Title

Illegal Wildlife Trafficking and Its Relation to Transnational Organized Crime in Latin America and the Caribbean

Author Information

Beccar Varela

Date of Publication

2020 12:00 AM

Security Theme

Transnational Organized Crime

Keywords

Transnational organized crime, Latin America, illegal wildlife trafficking, Caribbean, Argentina, Brazil, Bolivia, Colombia, Ecuador, Guatemala, Mexico, Peru, Uruguay

Description

"Latin America and the Caribbean have an exceptional natural wealth. The particularities of eco- regions such as the Amazon Rainforest, the Andes Mountains and the Caribbean Coral Reefs, among others, generate a vast diversity of ecosystems, species and resources. The region plays a fundamental role in the fight against illegal wildlife trafficking, as its high levels of biodiversity and endemic species make it a strategic point for criminal networks. The illegal trafficking of species is categorized as the third most lucrative criminal activity and represents one of the greatest dangers to biodiversity. Such criminal activity is often intrinsically related to drug and arms trafficking. However, wildlife crime is often overlooked. The rise of this criminal activity is due to the growing expansion of the illegal market for wild species at international level, which is fed by a constant demand for species, particularly those categorized as endangered or that are economically important. This report provides an analysis of the intersection between administrative and criminal law with respect to illegal trafficking of wildlife. Specifically, it addresses the current situation regarding illegal trafficking of species in certain countries in Latin America, the link and challenges between the use of environmental, administrative and criminal laws, and proposes recommendations for strengthening the use of existing jurisdictional environmental laws, regulations and sanctions, and cooperation within the region and beyond, including the U.S. Discussions addressing the primary regulatory instruments and practical experiences associated with combatting illegal wildlife trafficking are based on contributions from legal experts from the following jurisdictions: Colombia, Argentina, Uruguay, Bolivia, Brazil, Peru, Ecuador, Mexico, Guatemala and the United States. The conclusions in this document were obtained from the analysis of the applicable legal frameworks in each jurisdiction, as well as interviews with NGO officials as well as administrative, criminal and police authorities in each of the jurisdictions."

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Jan 1st, 12:00 AM

Illegal Wildlife Trafficking and Its Relation to Transnational Organized Crime in Latin America and the Caribbean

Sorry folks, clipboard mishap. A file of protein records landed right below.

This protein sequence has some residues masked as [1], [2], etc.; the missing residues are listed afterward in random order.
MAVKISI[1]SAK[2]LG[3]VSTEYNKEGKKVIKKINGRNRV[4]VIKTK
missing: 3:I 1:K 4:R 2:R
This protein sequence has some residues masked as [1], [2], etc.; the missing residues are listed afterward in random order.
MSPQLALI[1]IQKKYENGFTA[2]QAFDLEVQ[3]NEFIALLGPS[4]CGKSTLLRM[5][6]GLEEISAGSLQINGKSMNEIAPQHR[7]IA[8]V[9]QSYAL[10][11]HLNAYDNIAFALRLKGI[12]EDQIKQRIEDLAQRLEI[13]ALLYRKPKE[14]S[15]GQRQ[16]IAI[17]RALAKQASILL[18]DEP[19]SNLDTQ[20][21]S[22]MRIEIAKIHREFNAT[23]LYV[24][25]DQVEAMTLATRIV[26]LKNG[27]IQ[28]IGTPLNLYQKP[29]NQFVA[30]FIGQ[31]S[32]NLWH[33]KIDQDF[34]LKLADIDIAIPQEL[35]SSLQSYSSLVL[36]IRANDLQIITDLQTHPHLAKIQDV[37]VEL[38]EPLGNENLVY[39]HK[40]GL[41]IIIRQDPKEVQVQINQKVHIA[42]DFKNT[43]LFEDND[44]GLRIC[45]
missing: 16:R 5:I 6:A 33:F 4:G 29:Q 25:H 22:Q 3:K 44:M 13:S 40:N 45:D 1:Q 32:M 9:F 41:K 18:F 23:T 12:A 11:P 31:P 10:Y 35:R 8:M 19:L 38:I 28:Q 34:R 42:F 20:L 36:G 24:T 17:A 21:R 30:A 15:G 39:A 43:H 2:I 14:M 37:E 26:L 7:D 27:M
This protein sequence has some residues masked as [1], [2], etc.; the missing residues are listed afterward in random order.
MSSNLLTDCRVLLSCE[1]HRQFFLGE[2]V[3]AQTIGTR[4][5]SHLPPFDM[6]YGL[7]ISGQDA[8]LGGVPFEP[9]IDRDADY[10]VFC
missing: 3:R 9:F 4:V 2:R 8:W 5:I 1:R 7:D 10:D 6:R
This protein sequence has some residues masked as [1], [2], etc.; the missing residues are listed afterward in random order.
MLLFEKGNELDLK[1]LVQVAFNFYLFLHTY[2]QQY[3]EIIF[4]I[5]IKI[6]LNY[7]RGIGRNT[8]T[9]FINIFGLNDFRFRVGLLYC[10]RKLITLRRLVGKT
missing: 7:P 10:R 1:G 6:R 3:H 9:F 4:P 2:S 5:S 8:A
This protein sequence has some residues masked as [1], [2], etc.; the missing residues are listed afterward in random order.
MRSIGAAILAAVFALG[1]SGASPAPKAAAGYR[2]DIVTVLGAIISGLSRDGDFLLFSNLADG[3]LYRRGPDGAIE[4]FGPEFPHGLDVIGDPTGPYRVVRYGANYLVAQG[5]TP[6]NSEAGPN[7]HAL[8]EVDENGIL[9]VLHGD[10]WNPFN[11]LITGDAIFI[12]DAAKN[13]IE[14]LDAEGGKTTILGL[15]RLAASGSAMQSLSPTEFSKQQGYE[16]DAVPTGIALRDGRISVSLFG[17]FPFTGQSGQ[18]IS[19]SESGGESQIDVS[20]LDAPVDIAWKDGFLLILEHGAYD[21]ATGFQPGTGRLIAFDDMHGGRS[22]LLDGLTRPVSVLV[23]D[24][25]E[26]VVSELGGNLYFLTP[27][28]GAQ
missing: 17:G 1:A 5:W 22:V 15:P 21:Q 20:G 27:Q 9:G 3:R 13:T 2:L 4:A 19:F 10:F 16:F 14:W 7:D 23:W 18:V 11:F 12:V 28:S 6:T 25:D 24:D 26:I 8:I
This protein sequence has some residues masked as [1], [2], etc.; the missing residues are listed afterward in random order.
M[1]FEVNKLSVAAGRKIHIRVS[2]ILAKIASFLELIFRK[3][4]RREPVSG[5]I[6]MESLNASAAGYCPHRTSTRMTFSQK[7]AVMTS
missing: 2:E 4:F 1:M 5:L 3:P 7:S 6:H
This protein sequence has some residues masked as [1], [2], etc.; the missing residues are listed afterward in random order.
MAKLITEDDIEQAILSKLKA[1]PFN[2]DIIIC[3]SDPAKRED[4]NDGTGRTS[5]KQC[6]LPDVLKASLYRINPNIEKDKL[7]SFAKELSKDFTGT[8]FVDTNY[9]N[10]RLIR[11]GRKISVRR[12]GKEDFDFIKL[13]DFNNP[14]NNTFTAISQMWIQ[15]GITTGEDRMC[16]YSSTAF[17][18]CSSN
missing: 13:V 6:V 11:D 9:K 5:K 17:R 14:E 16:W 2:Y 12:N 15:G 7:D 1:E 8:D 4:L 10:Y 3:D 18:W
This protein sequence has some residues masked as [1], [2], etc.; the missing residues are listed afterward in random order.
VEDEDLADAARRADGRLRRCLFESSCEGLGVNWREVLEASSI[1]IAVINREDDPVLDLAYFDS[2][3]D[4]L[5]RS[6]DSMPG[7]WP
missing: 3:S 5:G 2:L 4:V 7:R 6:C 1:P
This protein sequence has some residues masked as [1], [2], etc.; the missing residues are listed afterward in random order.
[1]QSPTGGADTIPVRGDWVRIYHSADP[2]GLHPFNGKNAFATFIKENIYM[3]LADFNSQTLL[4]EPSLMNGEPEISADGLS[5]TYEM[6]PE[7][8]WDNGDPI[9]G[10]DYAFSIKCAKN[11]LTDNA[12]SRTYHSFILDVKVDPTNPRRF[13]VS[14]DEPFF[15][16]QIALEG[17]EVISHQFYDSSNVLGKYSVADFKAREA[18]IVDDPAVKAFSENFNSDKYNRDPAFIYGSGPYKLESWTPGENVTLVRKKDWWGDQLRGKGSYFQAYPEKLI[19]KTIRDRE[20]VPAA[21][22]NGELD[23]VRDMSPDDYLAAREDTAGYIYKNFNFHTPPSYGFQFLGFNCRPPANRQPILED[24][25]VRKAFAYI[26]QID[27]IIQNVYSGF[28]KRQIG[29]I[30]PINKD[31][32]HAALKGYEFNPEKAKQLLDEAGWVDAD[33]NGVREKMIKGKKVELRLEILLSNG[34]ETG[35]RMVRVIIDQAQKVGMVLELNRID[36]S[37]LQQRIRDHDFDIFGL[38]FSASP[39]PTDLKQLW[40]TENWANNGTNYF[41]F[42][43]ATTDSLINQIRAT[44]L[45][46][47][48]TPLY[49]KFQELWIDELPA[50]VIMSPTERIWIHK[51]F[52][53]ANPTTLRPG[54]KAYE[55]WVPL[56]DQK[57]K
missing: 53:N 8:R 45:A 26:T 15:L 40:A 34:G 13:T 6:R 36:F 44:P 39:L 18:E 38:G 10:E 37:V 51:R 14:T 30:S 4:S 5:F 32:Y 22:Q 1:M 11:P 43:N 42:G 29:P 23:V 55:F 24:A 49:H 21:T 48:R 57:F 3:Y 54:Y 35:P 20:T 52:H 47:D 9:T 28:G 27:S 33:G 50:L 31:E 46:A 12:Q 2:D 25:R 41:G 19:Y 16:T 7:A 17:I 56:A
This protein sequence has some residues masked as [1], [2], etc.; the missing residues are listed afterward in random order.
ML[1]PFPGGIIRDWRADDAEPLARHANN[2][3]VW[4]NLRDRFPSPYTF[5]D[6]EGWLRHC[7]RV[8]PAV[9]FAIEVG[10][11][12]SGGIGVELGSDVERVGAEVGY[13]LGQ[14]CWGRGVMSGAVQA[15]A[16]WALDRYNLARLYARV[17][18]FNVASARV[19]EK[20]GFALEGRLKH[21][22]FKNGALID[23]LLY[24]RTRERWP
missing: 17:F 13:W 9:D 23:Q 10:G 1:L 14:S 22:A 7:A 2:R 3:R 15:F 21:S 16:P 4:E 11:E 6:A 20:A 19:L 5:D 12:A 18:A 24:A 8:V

"Latin America and the Caribbean have an exceptional natural wealth. The particularities of eco- regions such as the Amazon Rainforest, the Andes Mountains and the Caribbean Coral Reefs, among others, generate a vast diversity of ecosystems, species and resources. The region plays a fundamental role in the fight against illegal wildlife trafficking, as its high levels of biodiversity and endemic species make it a strategic point for criminal networks. The illegal trafficking of species is categorized as the third most lucrative criminal activity and represents one of the greatest dangers to biodiversity. Such criminal activity is often intrinsically related to drug and arms trafficking. However, wildlife crime is often overlooked. The rise of this criminal activity is due to the growing expansion of the illegal market for wild species at international level, which is fed by a constant demand for species, particularly those categorized as endangered or that are economically important. This report provides an analysis of the intersection between administrative and criminal law with respect to illegal trafficking of wildlife. Specifically, it addresses the current situation regarding illegal trafficking of species in certain countries in Latin America, the link and challenges between the use of environmental, administrative and criminal laws, and proposes recommendations for strengthening the use of existing jurisdictional environmental laws, regulations and sanctions, and cooperation within the region and beyond, including the U.S. Discussions addressing the primary regulatory instruments and practical experiences associated with combatting illegal wildlife trafficking are based on contributions from legal experts from the following jurisdictions: Colombia, Argentina, Uruguay, Bolivia, Brazil, Peru, Ecuador, Mexico, Guatemala and the United States. The conclusions in this document were obtained from the analysis of the applicable legal frameworks in each jurisdiction, as well as interviews with NGO officials as well as administrative, criminal and police authorities in each of the jurisdictions."